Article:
Sunderland radio station offers voice to refugees

Sunderland community radio station Spark FM has launched a campaign called Global Sunderland to support refugees and immigrants following an increase in reported public xenophobia abuse following Brexit.

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Credit: Emily Fox

Jay Sykes and Caroline Mitchell, alongside the University of Sunderland’s Chaplin, Chris Howson, have been working closely with community radio station Spark FM to help those who need to be heard.

Jay Sykes, who was part of the team who set-up the project, has said he hopes: “The more positive international voices people hear, the more we can help naturalise multiculturalism and reverse hatred.”

The project began as ‘Spark Farsi,’ a 5-week-programme which was presented entirely in Farsi. The project involved Iranian migrants of whom had been trained in radio and recording software so they were able to not just get their voices and opinions heard, but learn some valuable skills as the same time.

The passion and commitment was clear as the show gained listenership in Iran and added a unique element to the Spark programme schedule. However, due to unfortunate circumstances, the show was short lived and Caroline and Jay buried their hope for an international programme for a few months.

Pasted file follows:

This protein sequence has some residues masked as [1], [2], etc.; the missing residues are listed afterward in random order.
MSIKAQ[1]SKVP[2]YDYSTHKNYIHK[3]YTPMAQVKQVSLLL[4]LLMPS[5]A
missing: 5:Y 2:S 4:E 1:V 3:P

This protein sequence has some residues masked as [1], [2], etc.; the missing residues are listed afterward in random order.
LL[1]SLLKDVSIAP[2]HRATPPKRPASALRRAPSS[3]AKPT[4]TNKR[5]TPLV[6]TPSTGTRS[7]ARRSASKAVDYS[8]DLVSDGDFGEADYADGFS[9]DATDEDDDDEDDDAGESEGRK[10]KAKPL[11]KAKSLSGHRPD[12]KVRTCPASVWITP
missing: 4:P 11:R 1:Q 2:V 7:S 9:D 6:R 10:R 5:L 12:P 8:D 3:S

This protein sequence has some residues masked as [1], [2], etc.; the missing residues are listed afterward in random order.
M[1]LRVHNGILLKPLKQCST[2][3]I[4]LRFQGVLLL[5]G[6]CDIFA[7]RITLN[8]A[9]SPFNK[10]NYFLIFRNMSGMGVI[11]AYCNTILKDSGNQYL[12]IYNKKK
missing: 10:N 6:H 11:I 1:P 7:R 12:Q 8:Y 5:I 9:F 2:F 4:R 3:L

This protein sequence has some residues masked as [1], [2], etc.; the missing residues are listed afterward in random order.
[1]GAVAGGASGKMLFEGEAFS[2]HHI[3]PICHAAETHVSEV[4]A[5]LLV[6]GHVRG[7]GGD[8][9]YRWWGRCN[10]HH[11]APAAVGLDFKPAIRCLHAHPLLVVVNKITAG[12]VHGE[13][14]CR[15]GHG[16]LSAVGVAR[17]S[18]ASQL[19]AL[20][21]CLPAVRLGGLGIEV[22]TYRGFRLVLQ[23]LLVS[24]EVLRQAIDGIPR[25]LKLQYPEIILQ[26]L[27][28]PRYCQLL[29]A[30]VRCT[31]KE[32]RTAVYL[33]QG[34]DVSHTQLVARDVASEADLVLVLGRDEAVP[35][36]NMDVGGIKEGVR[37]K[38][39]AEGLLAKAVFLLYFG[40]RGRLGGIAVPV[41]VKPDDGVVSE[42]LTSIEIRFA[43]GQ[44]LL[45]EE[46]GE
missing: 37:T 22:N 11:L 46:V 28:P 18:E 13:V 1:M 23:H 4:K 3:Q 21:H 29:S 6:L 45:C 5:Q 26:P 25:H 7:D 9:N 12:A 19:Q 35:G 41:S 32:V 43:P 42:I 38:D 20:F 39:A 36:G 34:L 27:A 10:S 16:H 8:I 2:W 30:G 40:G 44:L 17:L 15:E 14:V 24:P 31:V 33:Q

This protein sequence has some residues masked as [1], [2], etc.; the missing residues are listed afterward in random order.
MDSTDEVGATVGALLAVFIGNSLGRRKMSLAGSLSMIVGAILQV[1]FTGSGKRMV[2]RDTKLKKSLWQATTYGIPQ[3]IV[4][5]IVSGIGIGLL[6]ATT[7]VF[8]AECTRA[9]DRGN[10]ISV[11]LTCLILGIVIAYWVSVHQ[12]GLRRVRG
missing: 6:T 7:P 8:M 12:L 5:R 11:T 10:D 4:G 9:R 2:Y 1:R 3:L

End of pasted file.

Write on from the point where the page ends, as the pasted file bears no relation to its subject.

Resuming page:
However, after becoming aware of the organisation Friends of the Drop-In, a weekly group set up to help refugees and asylum-seekers meet up and socialise, Jay and Caroline began working on Global Sunderland.

Global Sunderland brings larger groups of refugees into the radio studios at the University of Sunderland, to provide them with a “platform to speak and share what is important to them” explains Jay.

Jay further explained that Global Sunderland will contrast with Spark Farsi as it will bring together a mixture of languages including, Turkish, Oromo and Kurdish, to name a few. However, in an attempt to keep the interest of local listeners, volunteers from Friends of the Drop-In have been in to the recording studio to translate the stories and songs shared by the refugees, into English.

Drivetime presenter, Liam Lillico, has offered his support to the project. He said: “I think it’s an absolutely wonderful idea and makes me proud to be a part of a station like Spark FM.

“We are offering people a platform to share their experiences and stories in a positive, influential way, and I hope we can help to bring about a positive change from this project!”

For more information, or to help develop Global Sunderland and work alongside Friends of the Drop- In, you can get in touch with Jay through Twitter (@JaySykesMedia) or email (jay.sykes@Sunderland.ac.uk)

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